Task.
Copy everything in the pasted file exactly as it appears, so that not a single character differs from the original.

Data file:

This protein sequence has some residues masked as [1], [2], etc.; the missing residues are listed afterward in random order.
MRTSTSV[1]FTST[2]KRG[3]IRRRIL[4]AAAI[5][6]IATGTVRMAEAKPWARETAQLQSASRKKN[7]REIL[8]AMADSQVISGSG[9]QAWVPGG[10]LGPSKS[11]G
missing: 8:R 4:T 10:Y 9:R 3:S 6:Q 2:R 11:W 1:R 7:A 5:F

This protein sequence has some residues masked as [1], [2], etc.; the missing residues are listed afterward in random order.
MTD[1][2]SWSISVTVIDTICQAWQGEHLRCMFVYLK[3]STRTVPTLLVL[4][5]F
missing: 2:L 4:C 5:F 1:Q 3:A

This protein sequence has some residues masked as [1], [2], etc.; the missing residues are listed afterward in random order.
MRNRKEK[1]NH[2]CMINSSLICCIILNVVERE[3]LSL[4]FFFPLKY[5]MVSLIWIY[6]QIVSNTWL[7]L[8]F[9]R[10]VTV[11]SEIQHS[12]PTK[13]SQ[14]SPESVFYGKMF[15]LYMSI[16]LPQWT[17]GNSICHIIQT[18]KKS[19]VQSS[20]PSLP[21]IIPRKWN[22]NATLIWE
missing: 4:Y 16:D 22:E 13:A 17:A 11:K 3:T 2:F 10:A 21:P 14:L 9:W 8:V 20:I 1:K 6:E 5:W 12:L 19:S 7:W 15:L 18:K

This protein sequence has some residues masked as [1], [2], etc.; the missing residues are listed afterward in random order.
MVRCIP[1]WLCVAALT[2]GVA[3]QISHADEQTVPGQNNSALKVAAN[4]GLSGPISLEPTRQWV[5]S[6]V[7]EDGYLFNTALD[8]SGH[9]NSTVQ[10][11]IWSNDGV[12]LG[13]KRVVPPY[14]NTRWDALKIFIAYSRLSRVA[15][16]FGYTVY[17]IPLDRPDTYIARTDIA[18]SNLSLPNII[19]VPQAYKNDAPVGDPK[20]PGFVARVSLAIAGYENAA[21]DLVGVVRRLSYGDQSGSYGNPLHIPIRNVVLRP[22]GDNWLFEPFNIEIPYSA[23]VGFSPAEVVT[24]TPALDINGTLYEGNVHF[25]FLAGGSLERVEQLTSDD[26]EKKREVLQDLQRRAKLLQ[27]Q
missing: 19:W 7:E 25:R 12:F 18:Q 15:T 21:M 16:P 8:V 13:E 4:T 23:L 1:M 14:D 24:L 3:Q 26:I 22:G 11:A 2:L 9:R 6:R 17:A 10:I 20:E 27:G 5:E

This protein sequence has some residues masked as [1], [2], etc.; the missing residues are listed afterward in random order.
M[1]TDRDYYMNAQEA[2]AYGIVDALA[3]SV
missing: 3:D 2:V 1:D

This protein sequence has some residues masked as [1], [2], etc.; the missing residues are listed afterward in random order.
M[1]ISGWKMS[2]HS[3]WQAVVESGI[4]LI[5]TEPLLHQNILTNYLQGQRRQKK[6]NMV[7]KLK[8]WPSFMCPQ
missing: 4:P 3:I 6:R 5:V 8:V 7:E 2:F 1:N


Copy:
This protein sequence has some residues masked as [1], [2], etc.; the missing residues are listed afterward in random order.
MRTSTSV[1]FTST[2]KRG[3]IRRRIL[4]AAAI[5][6]IATGTVRMAEAKPWARETAQLQSASRKKN[7]REIL[8]AMADSQVISGSG[9]QAWVPGG[10]LGPSKS[11]G
missing: 8:R 4:T 10:Y 9:R 3:S 6:Q 2:R 11:W 1:R 7:A 5:F

This protein sequence has some residues masked as [1], [2], etc.; the missing residues are listed afterward in random order.
MTD[1][2]SWSISVTVIDTICQAWQGEHLRCMFVYLK[3]STRTVPTLLVL[4][5]F
missing: 2:L 4:C 5:F 1:Q 3:A

This protein sequence has some residues masked as [1], [2], etc.; the missing residues are listed afterward in random order.
MRNRKEK[1]NH[2]CMINSSLICCIILNVVERE[3]LSL[4]FFFPLKY[5]MVSLIWIY[6]QIVSNTWL[7]L[8]F[9]R[10]VTV[11]SEIQHS[12]PTK[13]SQ[14]SPESVFYGKMF[15]LYMSI[16]LPQWT[17]GNSICHIIQT[18]KKS[19]VQSS[20]PSLP[21]IIPRKWN[22]NATLIWE
missing: 4:Y 16:D 22:E 13:A 17:A 11:K 3:T 2:F 10:A 21:P 14:L 9:W 8:V 20:I 1:K 6:E 5:W 12:L 19:S 7:W 15:L 18:K

This protein sequence has some residues masked as [1], [2], etc.; the missing residues are listed afterward in random order.
MVRCIP[1]WLCVAALT[2]GVA[3]QISHADEQTVPGQNNSALKVAAN[4]GLSGPISLEPTRQWV[5]S[6]V[7]EDGYLFNTALD[8]SGH[9]NSTVQ[10][11]IWSNDGV[12]LG[13]KRVVPPY[14]NTRWDALKIFIAYSRLSRVA[15][16]FGYTVY[17]IPLDRPDTYIARTDIA[18]SNLSLPNII[19]VPQAYKNDAPVGDPK[20]PGFVARVSLAIAGYENAA[21]DLVGVVRRLSYGDQSGSYGNPLHIPIRNVVLRP[22]GDNWLFEPFNIEIPYSA[23]VGFSPAEVVT[24]TPALDINGTLYEGNVHF[25]FLAGGSLERVEQLTSDD[26]EKKREVLQDLQRRAKLLQ[27]Q
missing: 19:W 7:E 25:R 12:F 18:Q 15:T 21:M 16:P 8:V 13:E 4:T 23:L 1:M 14:D 24:L 3:Q 26:I 22:G 11:A 2:L 9:R 6:R 17:A 10:I 20:E 27:G 5:E

This protein sequence has some residues masked as [1], [2], etc.; the missing residues are listed afterward in random order.
M[1]TDRDYYMNAQEA[2]AYGIVDALA[3]SV
missing: 3:D 2:V 1:D

This protein sequence has some residues masked as [1], [2], etc.; the missing residues are listed afterward in random order.
M[1]ISGWKMS[2]HS[3]WQAVVESGI[4]LI[5]TEPLLHQNILTNYLQGQRRQKK[6]NMV[7]KLK[8]WPSFMCPQ
missing: 4:P 3:I 6:R 5:V 8:V 7:E 2:F 1:N